U.S. Underwriters argues it does not have to defend or indemnify the Congregation policy limits coverage to the classification codes specified in the policy, namely, the "Vacant Building-Not Factory" classification. The "Vacant Building" classification is defined in the policy as "a building not occupied for its intended use." U.S. Underwriters further argues that the "Vacant Building" classification applies only to a building which is "wholly vacant," and not to a building "under demolition and/or repair." (See Plaintiff's Rule 56.1 Statement ("Pl.'s Rule 56.1 Stmt") ¶ 35.) Under these circumstances, plaintiff argues, a different classification, "Real Estate Development Property" would have been used for that building. (See Sklar Reply Declaration ("Sklar Reply") ¶¶ 42-46.)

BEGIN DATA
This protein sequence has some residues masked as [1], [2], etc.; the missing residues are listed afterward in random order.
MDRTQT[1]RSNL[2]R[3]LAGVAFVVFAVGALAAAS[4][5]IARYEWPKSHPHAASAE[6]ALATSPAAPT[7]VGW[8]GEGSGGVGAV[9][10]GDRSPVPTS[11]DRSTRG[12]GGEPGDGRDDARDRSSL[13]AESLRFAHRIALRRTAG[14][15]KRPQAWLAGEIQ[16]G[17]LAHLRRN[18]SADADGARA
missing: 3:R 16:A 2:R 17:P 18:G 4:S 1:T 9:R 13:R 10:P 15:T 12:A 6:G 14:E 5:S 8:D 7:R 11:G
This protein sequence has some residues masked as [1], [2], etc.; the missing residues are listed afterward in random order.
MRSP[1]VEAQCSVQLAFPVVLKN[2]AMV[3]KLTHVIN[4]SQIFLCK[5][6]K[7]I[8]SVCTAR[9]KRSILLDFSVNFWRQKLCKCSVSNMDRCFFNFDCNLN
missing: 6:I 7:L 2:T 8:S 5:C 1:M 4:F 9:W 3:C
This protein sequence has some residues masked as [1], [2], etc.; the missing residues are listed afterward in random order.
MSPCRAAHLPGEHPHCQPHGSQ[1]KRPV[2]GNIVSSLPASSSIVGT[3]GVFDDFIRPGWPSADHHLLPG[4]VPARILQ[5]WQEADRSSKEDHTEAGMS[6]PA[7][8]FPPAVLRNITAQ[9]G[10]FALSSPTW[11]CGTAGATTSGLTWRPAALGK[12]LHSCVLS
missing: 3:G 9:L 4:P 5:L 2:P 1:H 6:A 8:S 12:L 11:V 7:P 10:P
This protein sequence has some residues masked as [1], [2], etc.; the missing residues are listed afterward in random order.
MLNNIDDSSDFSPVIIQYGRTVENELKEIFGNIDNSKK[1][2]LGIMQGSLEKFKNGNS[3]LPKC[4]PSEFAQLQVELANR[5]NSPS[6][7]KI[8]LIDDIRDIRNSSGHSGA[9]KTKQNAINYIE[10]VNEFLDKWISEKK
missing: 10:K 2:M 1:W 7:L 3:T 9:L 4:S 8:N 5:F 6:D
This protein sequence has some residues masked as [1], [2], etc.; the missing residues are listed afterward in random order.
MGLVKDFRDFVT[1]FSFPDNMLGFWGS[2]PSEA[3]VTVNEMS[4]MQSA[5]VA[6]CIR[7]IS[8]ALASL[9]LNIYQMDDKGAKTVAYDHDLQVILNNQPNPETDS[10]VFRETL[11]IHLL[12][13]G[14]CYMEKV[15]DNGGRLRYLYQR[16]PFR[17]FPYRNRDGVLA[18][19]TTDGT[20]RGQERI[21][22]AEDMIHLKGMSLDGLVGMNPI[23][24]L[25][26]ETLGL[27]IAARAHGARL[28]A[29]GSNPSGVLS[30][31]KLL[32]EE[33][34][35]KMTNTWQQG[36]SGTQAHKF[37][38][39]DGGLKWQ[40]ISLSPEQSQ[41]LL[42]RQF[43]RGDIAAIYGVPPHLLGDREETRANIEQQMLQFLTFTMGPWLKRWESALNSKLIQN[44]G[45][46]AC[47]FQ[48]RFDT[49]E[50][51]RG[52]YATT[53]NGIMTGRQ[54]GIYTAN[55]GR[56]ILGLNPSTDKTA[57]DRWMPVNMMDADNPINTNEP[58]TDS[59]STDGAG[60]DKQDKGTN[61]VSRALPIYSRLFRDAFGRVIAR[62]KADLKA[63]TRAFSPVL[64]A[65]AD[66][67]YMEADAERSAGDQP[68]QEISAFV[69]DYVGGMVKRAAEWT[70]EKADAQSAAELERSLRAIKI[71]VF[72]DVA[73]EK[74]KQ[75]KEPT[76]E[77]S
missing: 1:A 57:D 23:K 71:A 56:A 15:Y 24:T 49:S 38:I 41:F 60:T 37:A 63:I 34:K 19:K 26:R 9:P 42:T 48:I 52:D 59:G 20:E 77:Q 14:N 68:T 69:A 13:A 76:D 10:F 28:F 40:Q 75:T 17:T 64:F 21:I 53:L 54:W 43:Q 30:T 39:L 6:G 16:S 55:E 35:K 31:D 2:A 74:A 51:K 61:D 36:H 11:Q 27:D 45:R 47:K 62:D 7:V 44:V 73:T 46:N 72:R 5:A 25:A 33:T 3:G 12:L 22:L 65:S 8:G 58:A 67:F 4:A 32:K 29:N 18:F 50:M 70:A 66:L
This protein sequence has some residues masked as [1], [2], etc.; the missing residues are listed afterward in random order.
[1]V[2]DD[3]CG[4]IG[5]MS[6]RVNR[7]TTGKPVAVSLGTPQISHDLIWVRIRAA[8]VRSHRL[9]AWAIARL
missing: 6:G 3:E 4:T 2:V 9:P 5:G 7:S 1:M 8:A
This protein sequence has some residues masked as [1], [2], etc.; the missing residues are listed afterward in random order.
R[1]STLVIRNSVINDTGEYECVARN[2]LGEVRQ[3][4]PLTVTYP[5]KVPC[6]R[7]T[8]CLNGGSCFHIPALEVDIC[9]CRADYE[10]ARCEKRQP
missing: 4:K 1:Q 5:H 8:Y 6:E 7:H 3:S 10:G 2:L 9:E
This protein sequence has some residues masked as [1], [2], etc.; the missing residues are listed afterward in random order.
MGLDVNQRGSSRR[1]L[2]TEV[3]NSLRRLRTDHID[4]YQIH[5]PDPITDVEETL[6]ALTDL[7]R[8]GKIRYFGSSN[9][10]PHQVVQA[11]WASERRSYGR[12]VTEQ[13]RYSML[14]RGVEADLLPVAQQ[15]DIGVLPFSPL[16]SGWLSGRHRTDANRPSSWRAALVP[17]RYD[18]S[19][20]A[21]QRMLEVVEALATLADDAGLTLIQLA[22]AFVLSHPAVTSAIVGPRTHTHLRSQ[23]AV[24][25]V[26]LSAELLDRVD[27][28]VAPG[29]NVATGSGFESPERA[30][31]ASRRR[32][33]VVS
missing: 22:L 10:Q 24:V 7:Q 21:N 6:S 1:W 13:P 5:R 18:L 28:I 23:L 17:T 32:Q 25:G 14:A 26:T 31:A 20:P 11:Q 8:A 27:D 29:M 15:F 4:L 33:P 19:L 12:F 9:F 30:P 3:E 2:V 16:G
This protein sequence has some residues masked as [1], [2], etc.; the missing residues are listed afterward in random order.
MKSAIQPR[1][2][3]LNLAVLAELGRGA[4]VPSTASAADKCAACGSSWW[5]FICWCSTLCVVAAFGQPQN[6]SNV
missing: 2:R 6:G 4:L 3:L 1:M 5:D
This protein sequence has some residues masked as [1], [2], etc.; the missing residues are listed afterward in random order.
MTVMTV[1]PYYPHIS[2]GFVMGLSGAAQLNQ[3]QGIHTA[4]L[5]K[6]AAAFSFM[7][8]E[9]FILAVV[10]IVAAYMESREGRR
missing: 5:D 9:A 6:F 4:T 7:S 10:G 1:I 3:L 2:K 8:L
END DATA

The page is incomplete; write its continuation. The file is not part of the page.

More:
To determine whether U.S. Underwriters is obligated to defend the Congregation, the allegations in the complaint must be examined, for "[i]f the complaint contains any facts or allegations which bring the claim even potentially within the protection purchased, the insurer is obligated to defend." Falcon Constr. Corp., 2003 WL 22019429, at *7 (quoting Incorporated Village of Cedarhurst v. Hanover Ins. Co., 89 N.Y.2d 293, 298, 653 N.Y.S.2d 68, 70, 675 N.E.2d 822, 824 (1996)). In addition, the insurer has the burden of demonstrating that "the exclusion is stated in clear and unmistakable language, is subject to no other reasonable interpretation, and applies in the particular case." Id.